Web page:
Thanks to its spectacular Roman theatre, the small town of Orange, west of the Rhône 20km north of Avignon, is famous out of all proportion to its size. Founded as Aurisio in 35 BC, it became associated with the fruit and colour in the eight century, when Charlemagne made it the seat of the counts of Orange, a title that passed to the Dutch crown in the sixteenth century. The Roman theatre is the one must-see attraction. Otherwise, with its medieval street plan, fountained squares, ancient porticoes and courtyards, and Thursday-morning market, Orange is attractive to stroll around, and makes a quiet base for exploring the region.
The enormous wall of the Théâtre Antique dominates Orange’s medieval centre. Said to be the world’s best-preserved Roman theatre, it’s the only one with its stage wall still standing. Later a fort, slum and prison before its reconstruction in the nineteenth century, the Théâtre now hosts musical performances in summer and is also open as an archeological site. Spreading a colossal 36m high by 103m wide, its outer face resembles a monstrous prison wall, despite the ground-level archways leading into the backstage areas. The stage, originally sheltered by a mighty awning, could accommodate throngs of performers, while the acoustics allowed a full audience to hear every word.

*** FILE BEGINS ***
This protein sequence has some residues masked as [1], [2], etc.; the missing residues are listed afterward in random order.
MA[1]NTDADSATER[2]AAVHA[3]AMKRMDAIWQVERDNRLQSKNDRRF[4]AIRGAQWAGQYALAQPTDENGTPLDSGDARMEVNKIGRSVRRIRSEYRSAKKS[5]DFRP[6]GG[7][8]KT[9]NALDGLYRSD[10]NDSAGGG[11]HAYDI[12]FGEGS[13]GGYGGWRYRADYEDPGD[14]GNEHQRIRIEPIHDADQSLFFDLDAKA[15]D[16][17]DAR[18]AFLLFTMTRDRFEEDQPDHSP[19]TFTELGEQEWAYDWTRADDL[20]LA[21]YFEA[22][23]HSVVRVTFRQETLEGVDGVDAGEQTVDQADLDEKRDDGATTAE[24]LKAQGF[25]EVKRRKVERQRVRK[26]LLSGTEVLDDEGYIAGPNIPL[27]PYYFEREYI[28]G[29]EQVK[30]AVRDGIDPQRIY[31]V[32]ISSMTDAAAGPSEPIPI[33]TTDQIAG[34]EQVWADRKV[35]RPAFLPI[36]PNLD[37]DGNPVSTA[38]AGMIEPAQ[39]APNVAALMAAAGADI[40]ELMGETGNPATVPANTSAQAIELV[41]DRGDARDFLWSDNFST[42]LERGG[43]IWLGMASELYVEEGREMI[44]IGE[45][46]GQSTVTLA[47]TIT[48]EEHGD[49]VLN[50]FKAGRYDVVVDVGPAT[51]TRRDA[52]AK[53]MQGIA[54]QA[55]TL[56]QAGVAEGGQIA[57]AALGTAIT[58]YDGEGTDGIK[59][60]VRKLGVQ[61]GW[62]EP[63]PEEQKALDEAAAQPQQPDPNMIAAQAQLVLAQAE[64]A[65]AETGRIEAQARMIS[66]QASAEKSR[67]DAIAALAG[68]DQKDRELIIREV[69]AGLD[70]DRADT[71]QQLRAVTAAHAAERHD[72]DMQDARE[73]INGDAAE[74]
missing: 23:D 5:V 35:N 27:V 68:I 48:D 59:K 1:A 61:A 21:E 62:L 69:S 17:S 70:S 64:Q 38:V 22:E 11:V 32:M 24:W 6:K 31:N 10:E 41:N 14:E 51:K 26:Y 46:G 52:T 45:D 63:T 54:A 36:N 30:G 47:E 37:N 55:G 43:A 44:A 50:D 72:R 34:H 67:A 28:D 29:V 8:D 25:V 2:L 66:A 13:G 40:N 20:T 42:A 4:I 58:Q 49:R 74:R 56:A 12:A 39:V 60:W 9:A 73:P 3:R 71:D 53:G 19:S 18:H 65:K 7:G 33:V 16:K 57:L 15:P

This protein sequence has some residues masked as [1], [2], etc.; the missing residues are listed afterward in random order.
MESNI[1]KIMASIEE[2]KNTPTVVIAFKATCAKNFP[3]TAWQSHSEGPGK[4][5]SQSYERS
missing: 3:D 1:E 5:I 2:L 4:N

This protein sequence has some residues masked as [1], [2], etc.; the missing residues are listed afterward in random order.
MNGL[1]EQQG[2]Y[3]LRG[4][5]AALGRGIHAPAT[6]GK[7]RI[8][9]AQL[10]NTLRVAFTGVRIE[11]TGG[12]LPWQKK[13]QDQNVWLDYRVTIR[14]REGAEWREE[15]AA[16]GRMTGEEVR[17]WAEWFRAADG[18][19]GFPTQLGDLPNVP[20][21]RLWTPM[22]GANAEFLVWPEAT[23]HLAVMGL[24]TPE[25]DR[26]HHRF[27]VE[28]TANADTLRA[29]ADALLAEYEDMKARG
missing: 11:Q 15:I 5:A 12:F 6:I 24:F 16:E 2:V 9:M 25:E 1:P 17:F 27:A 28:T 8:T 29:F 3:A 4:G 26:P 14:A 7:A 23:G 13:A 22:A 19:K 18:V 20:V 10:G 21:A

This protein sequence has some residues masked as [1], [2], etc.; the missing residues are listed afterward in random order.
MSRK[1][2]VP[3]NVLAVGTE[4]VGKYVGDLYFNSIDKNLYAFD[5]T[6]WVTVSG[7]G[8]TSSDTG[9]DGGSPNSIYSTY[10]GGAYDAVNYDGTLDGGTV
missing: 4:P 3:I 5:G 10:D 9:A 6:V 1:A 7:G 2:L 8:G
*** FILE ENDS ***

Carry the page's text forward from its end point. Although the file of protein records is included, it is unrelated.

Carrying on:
Though missing most of its original decoration, the inner side of the wall above the stage is extremely impressive. Below columned niches, empty of their statues, a larger-than-life representation of Augustus, looks down centre stage. Seating was allocated strictly by rank; an inscription “EQ Gradus III” (third row for knights) remains visible near the orchestra pit.
The dreamy, little-changed community of St-Rémy-de-Provence, where Van Gogh painted some of his most lyrical works, nestles against the northern base of the Alpilles, 30km from either Arles or Avignon. St-Rémy is a beautiful spot, centring on a charmingly low-key old town, the vieille ville, an enchanting tangle of narrow lanes and ancient alleyways interspersed with peaceful little squares. Despite the presence of boutiques, restaurants, and a couple of cafés, the core remains surprisingly sleepy; instead virtually all the town’s commercial life takes place on the four busy boulevards that ring the entire ensemble.
Several exceptional sites and attractions lie within walking distance to the south: Van Gogh’s hospital of St-Paul-de-Mausole, a Roman arch, and the ruins of ancient Glanum. St-Rémy is also famous as the birthplace of sixteenth-century astrologer Nostradamus.
The charming old town of Vaison-la-Romaine, 27km northeast of Orange, is divided into two distinct halves, connected by a single-arched Roman bridge across the River Ouvèze. Throughout its history, Vaison’s centre has shifted from one side to the other. Now known as the Haute Ville, and topped by a ruined twelfth-century castle, the steep, forbidding hill south of the river was the site of the original Celtic settlement. The Romans, however, built their homes on the flatter land north of the river. That’s now the modern town centre, so the medieval haute ville remains a self-contained and largely unspoiled village.